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Consent for start-up of Goliat

09/09/2015 The Norwegian Petroleum Directorate has granted the licensees of the Goliat oil field (production licence 229) consent for start-up of their field facilities and production.

“Goliat is the first oil field to be developed in the Barents Sea and is thus an important step in the further development of this petroleum province. The project has encountered considerable challenges along the way, but the Norwegian Petroleum Directorate is now looking forward to production start-up and a long operation phase,” says Øyvind Kirkhus, assistant director of field development and operation.

“We applaud the licensees for their courageous decisions and look forward to a continued good cooperation.”

 

Goliat

Goliat


The field has been developed with a circular, floating facility with integrated storage and offloading systems (FPSO), fixed in place with anchors. This is a new type of production facility on the Norwegian shelf. The facility will be supplied with power from land via a 100 km long sea cable. The production systems on the seabed consist of eight templates, each with four well slots and associated systems, pipelines and risers for production and injection, as well as cables used to control valves and distribute chemicals.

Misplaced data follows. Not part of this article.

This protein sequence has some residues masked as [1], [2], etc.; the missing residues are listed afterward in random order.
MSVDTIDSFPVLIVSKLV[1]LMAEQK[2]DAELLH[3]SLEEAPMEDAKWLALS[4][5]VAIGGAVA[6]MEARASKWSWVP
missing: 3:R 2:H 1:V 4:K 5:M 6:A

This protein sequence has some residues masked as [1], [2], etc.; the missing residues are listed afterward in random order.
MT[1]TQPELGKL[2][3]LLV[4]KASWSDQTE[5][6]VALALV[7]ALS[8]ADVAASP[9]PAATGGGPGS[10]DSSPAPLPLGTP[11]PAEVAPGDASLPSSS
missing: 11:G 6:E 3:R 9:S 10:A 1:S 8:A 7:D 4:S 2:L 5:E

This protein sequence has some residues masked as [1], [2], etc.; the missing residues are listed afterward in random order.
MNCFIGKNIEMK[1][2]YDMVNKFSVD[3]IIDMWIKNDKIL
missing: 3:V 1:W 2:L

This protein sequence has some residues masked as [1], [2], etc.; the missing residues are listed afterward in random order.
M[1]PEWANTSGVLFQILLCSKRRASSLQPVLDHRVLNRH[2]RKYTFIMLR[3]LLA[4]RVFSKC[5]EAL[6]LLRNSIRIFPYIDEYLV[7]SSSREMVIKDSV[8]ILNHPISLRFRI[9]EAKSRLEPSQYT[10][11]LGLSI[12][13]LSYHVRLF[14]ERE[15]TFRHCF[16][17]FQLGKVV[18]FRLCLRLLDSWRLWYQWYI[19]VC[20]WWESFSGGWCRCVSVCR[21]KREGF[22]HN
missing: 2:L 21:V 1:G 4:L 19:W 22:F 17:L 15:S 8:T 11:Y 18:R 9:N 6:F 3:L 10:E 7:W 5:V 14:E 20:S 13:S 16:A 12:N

Goliat is an oil and gas discovery in production licences 229 and 229B (link to the Fact Pages) in the southwestern part of the Barents Sea, about 85 km northwest of Hammerfest. Eni Norge is the operator with an ownership interest of 65 per cent, Statoil is a licensee with a 35 per cent interest. The sea depth in the area is 320 - 420 metres.

The development plan for the field (PDO) stipulates production of hydrocarbons from the Realgrunnen and Kobbe reservoirs. The recoverable oil reserves from these reservoirs are estimated at 28 million Sm3 of oil.

The gas will be injected for pressure support in the initial phase, but is planned be exported later on. When that will happen depends on how production develops and the establishment of transport solutions. Recoverable gas reserves are estimated at around eight billion Sm3.

Final consent to start production is also contingent on securing approval from the Petroleum Safety Authority Norway and the Norwegian Environment Agency.

 

(Article updated 15.01.2016)

Updated: 15/01/2016